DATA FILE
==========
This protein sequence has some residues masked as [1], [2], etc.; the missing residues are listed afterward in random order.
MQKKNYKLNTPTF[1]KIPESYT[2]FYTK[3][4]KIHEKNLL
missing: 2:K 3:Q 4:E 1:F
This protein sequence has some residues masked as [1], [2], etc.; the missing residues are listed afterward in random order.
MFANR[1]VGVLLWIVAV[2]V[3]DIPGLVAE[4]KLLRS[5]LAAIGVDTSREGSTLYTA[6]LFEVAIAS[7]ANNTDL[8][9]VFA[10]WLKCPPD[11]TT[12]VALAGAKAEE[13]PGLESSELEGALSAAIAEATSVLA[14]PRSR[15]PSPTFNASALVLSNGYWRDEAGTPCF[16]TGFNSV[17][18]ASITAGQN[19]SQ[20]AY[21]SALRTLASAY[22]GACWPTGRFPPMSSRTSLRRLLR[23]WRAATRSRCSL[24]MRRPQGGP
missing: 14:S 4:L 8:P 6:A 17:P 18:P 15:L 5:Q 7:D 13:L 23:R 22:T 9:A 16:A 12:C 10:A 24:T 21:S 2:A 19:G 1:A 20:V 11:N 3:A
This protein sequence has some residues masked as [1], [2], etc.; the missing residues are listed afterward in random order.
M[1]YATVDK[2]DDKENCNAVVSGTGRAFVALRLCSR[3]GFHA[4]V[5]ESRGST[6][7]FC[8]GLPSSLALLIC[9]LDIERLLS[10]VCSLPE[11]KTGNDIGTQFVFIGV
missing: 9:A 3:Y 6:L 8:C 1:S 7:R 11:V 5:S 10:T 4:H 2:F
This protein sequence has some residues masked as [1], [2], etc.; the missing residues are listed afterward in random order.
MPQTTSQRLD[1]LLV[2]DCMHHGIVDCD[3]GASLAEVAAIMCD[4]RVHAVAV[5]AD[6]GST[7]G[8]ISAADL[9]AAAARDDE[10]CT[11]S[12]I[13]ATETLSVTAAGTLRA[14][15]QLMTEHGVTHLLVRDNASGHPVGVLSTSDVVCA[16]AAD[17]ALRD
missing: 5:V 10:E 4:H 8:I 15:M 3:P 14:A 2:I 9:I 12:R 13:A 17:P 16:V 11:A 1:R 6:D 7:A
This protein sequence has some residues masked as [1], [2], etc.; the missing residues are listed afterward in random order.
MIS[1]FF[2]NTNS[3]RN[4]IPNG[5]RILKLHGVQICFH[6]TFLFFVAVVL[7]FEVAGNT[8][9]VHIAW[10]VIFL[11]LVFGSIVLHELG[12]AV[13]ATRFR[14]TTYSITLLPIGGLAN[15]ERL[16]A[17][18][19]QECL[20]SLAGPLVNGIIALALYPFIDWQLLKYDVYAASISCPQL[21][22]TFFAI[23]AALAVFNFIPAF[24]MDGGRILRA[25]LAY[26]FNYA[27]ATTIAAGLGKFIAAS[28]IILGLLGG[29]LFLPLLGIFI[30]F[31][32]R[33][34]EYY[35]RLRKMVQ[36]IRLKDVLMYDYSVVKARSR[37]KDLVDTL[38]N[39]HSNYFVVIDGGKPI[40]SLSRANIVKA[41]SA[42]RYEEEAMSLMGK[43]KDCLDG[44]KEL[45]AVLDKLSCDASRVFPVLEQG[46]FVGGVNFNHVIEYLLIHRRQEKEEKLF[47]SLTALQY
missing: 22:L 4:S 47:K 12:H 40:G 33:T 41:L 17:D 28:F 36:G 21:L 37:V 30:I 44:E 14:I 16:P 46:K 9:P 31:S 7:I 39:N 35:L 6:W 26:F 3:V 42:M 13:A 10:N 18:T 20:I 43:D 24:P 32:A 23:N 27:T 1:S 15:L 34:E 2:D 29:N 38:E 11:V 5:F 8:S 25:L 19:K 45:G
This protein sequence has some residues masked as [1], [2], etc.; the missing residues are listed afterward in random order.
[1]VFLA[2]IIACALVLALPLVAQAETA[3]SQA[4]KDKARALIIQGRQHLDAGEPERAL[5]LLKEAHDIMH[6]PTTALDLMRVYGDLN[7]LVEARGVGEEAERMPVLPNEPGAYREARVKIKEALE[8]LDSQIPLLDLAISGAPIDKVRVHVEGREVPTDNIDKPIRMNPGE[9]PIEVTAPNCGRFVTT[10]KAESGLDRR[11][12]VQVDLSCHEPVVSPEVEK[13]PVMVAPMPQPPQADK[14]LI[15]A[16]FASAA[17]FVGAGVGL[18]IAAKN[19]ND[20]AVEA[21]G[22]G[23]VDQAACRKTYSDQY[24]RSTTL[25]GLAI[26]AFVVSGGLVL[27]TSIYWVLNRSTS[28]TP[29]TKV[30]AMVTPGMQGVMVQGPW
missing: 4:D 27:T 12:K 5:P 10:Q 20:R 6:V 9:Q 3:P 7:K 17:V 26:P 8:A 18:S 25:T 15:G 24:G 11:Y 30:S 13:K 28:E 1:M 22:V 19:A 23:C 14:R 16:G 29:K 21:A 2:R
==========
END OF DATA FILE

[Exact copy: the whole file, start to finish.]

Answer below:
This protein sequence has some residues masked as [1], [2], etc.; the missing residues are listed afterward in random order.
MQKKNYKLNTPTF[1]KIPESYT[2]FYTK[3][4]KIHEKNLL
missing: 2:K 3:Q 4:E 1:F
This protein sequence has some residues masked as [1], [2], etc.; the missing residues are listed afterward in random order.
MFANR[1]VGVLLWIVAV[2]V[3]DIPGLVAE[4]KLLRS[5]LAAIGVDTSREGSTLYTA[6]LFEVAIAS[7]ANNTDL[8][9]VFA[10]WLKCPPD[11]TT[12]VALAGAKAEE[13]PGLESSELEGALSAAIAEATSVLA[14]PRSR[15]PSPTFNASALVLSNGYWRDEAGTPCF[16]TGFNSV[17][18]ASITAGQN[19]SQ[20]AY[21]SALRTLASAY[22]GACWPTGRFPPMSSRTSLRRLLR[23]WRAATRSRCSL[24]MRRPQGGP
missing: 14:S 4:L 8:P 6:A 17:P 18:P 15:L 5:Q 7:D 13:L 23:R 22:T 9:A 16:A 12:C 10:A 24:T 21:S 2:A 19:G 1:A 20:V 11:N 3:A
This protein sequence has some residues masked as [1], [2], etc.; the missing residues are listed afterward in random order.
M[1]YATVDK[2]DDKENCNAVVSGTGRAFVALRLCSR[3]GFHA[4]V[5]ESRGST[6][7]FC[8]GLPSSLALLIC[9]LDIERLLS[10]VCSLPE[11]KTGNDIGTQFVFIGV
missing: 9:A 3:Y 6:L 8:C 1:S 7:R 11:V 5:S 10:T 4:H 2:F
This protein sequence has some residues masked as [1], [2], etc.; the missing residues are listed afterward in random order.
MPQTTSQRLD[1]LLV[2]DCMHHGIVDCD[3]GASLAEVAAIMCD[4]RVHAVAV[5]AD[6]GST[7]G[8]ISAADL[9]AAAARDDE[10]CT[11]S[12]I[13]ATETLSVTAAGTLRA[14][15]QLMTEHGVTHLLVRDNASGHPVGVLSTSDVVCA[16]AAD[17]ALRD
missing: 5:V 10:E 4:H 8:I 15:M 3:P 14:A 2:I 9:I 12:R 13:A 17:P 16:V 11:A 1:R 6:D 7:A
This protein sequence has some residues masked as [1], [2], etc.; the missing residues are listed afterward in random order.
MIS[1]FF[2]NTNS[3]RN[4]IPNG[5]RILKLHGVQICFH[6]TFLFFVAVVL[7]FEVAGNT[8][9]VHIAW[10]VIFL[11]LVFGSIVLHELG[12]AV[13]ATRFR[14]TTYSITLLPIGGLAN[15]ERL[16]A[17][18][19]QECL[20]SLAGPLVNGIIALALYPFIDWQLLKYDVYAASISCPQL[21][22]TFFAI[23]AALAVFNFIPAF[24]MDGGRILRA[25]LAY[26]FNYA[27]ATTIAAGLGKFIAAS[28]IILGLLGG[29]LFLPLLGIFI[30]F[31][32]R[33][34]EYY[35]RLRKMVQ[36]IRLKDVLMYDYSVVKARSR[37]KDLVDTL[38]N[39]HSNYFVVIDGGKPI[40]SLSRANIVKA[41]SA[42]RYEEEAMSLMGK[43]KDCLDG[44]KEL[45]AVLDKLSCDASRVFPVLEQG[46]FVGGVNFNHVIEYLLIHRRQEKEEKLF[47]SLTALQY
missing: 22:L 4:S 47:K 12:H 40:G 33:T 41:L 17:D 28:F 36:G 21:L 37:V 30:I 44:E 14:I 16:P 46:K 9:P 31:S 7:I 39:N 35:L 6:W 26:F 3:V 42:M 13:A 10:N 18:T 20:I 43:D 24:P 32:A 23:N 27:T 1:S 15:L 34:E 2:D 29:N 38:E 11:V 5:F 8:S 25:L 19:K 45:G
This protein sequence has some residues masked as [1], [2], etc.; the missing residues are listed afterward in random order.
[1]VFLA[2]IIACALVLALPLVAQAETA[3]SQA[4]KDKARALIIQGRQHLDAGEPERAL[5]LLKEAHDIMH[6]PTTALDLMRVYGDLN[7]LVEARGVGEEAERMPVLPNEPGAYREARVKIKEALE[8]LDSQIPLLDLAISGAPIDKVRVHVEGREVPTDNIDKPIRMNPGE[9]PIEVTAPNCGRFVTT[10]KAESGLDRR[11][12]VQVDLSCHEPVVSPEVEK[13]PVMVAPMPQPPQADK[14]LI[15]A[16]FASAA[17]FVGAGVGL[18]IAAKN[19]ND[20]AVEA[21]G[22]G[23]VDQAACRKTYSDQY[24]RSTTL[25]GLAI[26]AFVVSGGLVL[27]TSIYWVLNRSTS[28]TP[29]TKV[30]AMVTPGMQGVMVQGPW
missing: 4:D 27:T 12:K 5:P 10:Q 20:R 6:V 9:Q 3:P 7:K 17:V 26:P 8:A 18:S 25:T 15:G 24:G 11:Y 30:S 13:K 28:E 1:M 22:V 19:A 23:C 14:R 16:G 29:K 21:A 2:R